Program Allows Some Patients To Receive Home-Based Care
A program at the Veterans Affairs Medical Center in Portland, Ore., allows acutely ill patients to receive care at home instead of in a hospital setting, the Wall Street Journal reports.
Under the program, doctors give patients diagnosed with one of four severe illnesses -- including congestive heart failure and cellulitis, a skin infection -- the choice of receiving care at home or in the hospital. To be eligible, patients must meet certain medical criteria and have a safe home environment.
Once a patient chooses the home care option, a small "strike force" is activated to send the patient home with such equipment as oxygen tanks, portable x-ray machines and medicines. A nurse visits the patient every day to perform tests and other services, and a physician remains on 24-hour standby for emergencies.
Patients are "discharged" once they have recovered, after an average length of stay of three days, compared with four days for hospital patients, the Journal reports. For VAMC-Portland, the primary benefit of the program is that it frees up beds at its main facility, which often operates at full capacity, according to the Journal.
According to the Journal, the program is part of a "fledgling movement called 'home hospital,'" launched in 1996 by researchers at the Johns Hopkins University School of Medicine. VAMC-Portland was one of three hospitals that participated in a pilot study of the system in 2000 and found that costs for home care patients were one-third less than for similar hospital patients.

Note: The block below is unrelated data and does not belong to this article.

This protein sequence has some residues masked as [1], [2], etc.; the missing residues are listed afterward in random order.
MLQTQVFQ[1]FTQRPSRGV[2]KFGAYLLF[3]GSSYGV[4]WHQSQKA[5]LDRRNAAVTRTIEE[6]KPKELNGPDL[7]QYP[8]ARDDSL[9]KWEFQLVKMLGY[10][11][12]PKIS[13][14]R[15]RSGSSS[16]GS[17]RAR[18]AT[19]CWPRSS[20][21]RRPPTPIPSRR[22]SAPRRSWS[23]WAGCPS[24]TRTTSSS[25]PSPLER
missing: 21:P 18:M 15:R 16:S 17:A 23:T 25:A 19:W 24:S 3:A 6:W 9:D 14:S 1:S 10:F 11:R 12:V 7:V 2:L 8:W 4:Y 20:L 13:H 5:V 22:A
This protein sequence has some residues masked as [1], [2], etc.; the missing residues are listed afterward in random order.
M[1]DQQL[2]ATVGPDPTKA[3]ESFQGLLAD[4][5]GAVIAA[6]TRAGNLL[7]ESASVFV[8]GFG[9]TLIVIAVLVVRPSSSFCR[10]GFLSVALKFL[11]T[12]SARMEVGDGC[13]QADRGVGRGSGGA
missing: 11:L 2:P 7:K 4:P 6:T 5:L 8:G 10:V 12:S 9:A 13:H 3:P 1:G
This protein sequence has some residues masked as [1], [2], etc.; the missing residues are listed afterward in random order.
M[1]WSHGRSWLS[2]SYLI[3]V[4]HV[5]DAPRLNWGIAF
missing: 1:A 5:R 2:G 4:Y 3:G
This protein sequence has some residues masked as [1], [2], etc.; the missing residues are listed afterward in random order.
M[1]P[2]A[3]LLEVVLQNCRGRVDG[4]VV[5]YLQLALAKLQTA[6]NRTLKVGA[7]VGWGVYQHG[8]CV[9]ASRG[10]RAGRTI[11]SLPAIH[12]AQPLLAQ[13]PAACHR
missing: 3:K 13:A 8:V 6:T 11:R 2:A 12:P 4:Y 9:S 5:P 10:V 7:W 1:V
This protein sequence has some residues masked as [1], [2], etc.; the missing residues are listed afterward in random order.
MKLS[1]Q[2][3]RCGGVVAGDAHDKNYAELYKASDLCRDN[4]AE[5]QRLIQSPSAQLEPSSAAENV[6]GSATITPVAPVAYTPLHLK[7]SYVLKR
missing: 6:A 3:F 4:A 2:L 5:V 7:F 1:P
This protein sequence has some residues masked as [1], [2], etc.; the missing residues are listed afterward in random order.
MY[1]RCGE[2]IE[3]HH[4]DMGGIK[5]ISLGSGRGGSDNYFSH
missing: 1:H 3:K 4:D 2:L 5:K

The study also found that those treated at home had shorter stays, fewer procedures, less delirium and higher satisfaction scores. VAMC-Portland and another facility that participated in the study continued their programs, with moderate changes, after the study ended, and to date, VAMC-Portland has successfully treated more than 300 home-based patients.
Despite the success, the programs remain "a novelty" in the health care industry, the Journal reports. However, as health care costs continue to rise and baby boomers age, "cost pressures and demand for beds will only intensify," and some say the home care option is one way to address the issues, according to the Journal.
"I don't think we can continue to provide hospital care the way we have" in the U.S., Scott Mader, the geriatrician who oversees the VAMC-Portland program, said, adding, "We need new models" (Naik, Wall Street Journal, 4/19).